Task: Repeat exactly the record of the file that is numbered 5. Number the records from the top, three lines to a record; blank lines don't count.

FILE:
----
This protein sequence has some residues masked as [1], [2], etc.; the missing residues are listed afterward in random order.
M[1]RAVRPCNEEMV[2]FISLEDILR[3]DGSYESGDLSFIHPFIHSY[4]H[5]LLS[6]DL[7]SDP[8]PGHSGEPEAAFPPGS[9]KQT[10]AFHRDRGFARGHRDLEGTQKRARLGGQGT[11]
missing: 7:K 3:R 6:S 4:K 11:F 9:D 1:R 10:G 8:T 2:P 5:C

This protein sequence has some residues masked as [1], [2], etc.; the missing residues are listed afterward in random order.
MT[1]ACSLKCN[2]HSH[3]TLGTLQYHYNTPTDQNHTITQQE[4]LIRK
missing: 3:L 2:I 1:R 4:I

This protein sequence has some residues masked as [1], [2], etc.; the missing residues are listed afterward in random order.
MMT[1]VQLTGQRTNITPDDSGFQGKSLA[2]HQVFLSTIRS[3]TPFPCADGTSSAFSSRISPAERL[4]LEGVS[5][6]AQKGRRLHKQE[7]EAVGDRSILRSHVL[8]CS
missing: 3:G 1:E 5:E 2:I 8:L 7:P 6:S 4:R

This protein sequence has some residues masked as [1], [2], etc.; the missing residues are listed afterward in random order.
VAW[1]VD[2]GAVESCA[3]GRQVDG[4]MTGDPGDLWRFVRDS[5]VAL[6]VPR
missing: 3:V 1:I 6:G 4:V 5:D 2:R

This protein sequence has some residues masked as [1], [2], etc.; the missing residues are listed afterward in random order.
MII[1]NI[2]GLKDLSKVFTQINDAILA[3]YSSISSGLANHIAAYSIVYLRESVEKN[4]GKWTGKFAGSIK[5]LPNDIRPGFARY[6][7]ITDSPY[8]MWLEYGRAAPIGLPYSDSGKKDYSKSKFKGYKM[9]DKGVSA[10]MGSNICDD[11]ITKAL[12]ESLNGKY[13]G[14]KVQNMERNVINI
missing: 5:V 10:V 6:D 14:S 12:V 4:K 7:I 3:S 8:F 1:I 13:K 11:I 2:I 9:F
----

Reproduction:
This protein sequence has some residues masked as [1], [2], etc.; the missing residues are listed afterward in random order.
MII[1]NI[2]GLKDLSKVFTQINDAILA[3]YSSISSGLANHIAAYSIVYLRESVEKN[4]GKWTGKFAGSIK[5]LPNDIRPGFARY[6][7]ITDSPY[8]MWLEYGRAAPIGLPYSDSGKKDYSKSKFKGYKM[9]DKGVSA[10]MGSNICDD[11]ITKAL[12]ESLNGKY[13]G[14]KVQNMERNVINI
missing: 5:V 10:V 6:D 14:S 12:V 4:K 7:I 3:S 8:F 1:I 13:K 11:I 2:I 9:F